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BCB Interview: Tom Ricketts, Part 2

A general view of Wrigley Field as the Chicago Cubs take on the New York Yankees in Chicago, Illinois. (Photo by Jonathan Daniel/Getty Images)
A general view of Wrigley Field as the Chicago Cubs take on the New York Yankees in Chicago, Illinois. (Photo by Jonathan Daniel/Getty Images)
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In the second part of my wide-ranging interview with Cubs chairman Tom Ricketts, he addresses the needed renovations to Wrigley Field, plans for building on the triangle property adjacent to the ballpark, and plans for the new spring training complex to be built in Mesa, Arizona.

Note: this interview was conducted before the Cubs' recent purchase of the McDonald's property across Clark Street from Wrigley Field, so that topic wasn't available to be addressed at the time I spoke with him.

BCB: What about the Triangle Building? In the end, who’s going to raise the funds for that? Is that going to go on the business side?

TR: That’s a business thing.

BCB: Some people have said Theo’s going to be doing that now because he has the background in doing it and it really seems more like the baseball side.

TR: Well, where Theo can add value with regard to the stadium is experience in what he helped execute at Fenway. So, to the extent that he was involved the structural improvements made at Fenway, not so much on the fan side, but on the player side, I think he’ll be a value add on that and it think it’ll be a plus to us, too.

BCB: Where do things stand as of now on both the Triangle Building and the ballpark renovations?

TR: It’s still a work in progress. We have done a lot of our homework on what we need to do with the field. We’ve hired the architects and designers, some who have done a lot of the work on Fenway. We think we have a pretty good feel for what we have to do with Wrigley long term. The question is how it all fits with what has to go onto the Triangle parcel, so we’re not 100 percent sure. We’re also still in dialogue with our elected officials and other people to talk about how we can make it all work for the Cubs the best – come up with the best win-win solution, but we don’t have an answer yet exactly.

BCB: Do you have any specifics? I know there was a survey sent out to season ticket holders about what they thought, and neighborhood people too about what they thought they might want to see there. Have you gotten any further in saying what form this building will specifically take beyond team offices and player facilities?

TR: We definitely have garnered a lot of information on what kind of things people would like to see on the triangle parcel. Both fans from the day of game basis and neighbors on both game days and non-game days, what would make the most sense for them. We’re not 100 percent sure what we’re going to do exactly yet, so we’re probably not going to talk about it until we have the whole plan in place.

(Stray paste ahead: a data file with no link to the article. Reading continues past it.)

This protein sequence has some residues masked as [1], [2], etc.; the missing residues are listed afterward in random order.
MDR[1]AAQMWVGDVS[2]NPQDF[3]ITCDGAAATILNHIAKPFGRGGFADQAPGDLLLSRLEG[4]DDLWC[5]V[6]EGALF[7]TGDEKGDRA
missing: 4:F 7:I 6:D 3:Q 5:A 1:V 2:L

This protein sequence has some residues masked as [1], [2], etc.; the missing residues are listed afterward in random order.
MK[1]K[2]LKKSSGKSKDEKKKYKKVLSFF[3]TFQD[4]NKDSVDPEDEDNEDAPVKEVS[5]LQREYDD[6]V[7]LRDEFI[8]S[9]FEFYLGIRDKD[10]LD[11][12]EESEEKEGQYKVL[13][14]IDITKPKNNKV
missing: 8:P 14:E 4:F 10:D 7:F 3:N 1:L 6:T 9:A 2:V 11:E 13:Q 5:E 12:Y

BCB: And are you still looking at a time frame that would get the 2016 All-Star Game here as well?

TR: We’re always hoping to get it sooner rather than later.

BCB: No specific timeline at this point?

TR: Ultimately I don’t think you can force the action on that. So hopefully we're moving quickly and whenever we do start the project we’ll be able to execute quickly because we’re very well prepared. But the final plan hasn’t been handed out.

BCB: Any truth to the rumors that the Illinois Sports Facilities Authority is going to buy Wrigley Field and run it?

TR: We’re not talking with anybody about selling the field.

BCB: In terms of renovations to the ballpark, I’ve got to ask the Jumbotron question and the ribbon board question again. Any big things that you’re looking at?

TR: We’ve looked a lot of those different ideas and we’ve surveyed people about them. We really won’t know what the changes are until we get kind of a real good feel for what the final plan is. It’s still kind of a work in progress there, and we have to weigh all the factors at the right time and when we can, make the right decision. So, nothing yet. No big plans for this off season.

BCB: So the work that’s going on right now is just general maintenance?

TR: Yeah, a lot of cement has to be replaced every year, a lot of concrete’s being replaced. We’re doing largely general maintenance. There are always different issues around the park that we address every season.

BCB: What’s the latest on the spring training complex? Where does that stand and where will it be moving, say, in the next six months to a year?

TR: We are in the stage now where we’re still working with the architects to design the complex. We’ve got to figure out how it all fits on the property and the basics of how it’s going to look. It’ll take a few more months.

BCB: I’ve seen some drawings. Maybe those are just renderings.

TR: I know there have been some renderings that have been out there, but I think it’s only now that the architects are digging in to make sure that we have it the way that we want it.

BCB: Do you have an estimated time for groundbreaking or not yet?

TR: There’s no date set. I’d imagine sometime this winter is when we start putting shovels in the ground.

BCB: You’re looking to open it the summer of 2013 and then spring training in 2014?

TR: We’ll have two more spring trainings in our current facilities. We’re definitely going to do that.

BCB: Is the Wrigleyville West area with the restaurants and everything still part of that plan?

TR: Yes. We’re still committed to giving fans a lot more to do when they come down to spring training. We think we have a better location for doing that. We’re working with the city on different ideas, trying to bring in some other things to do when you come to the park for spring training. Nothing is finalized yet but we have some time to figure out how that will fit.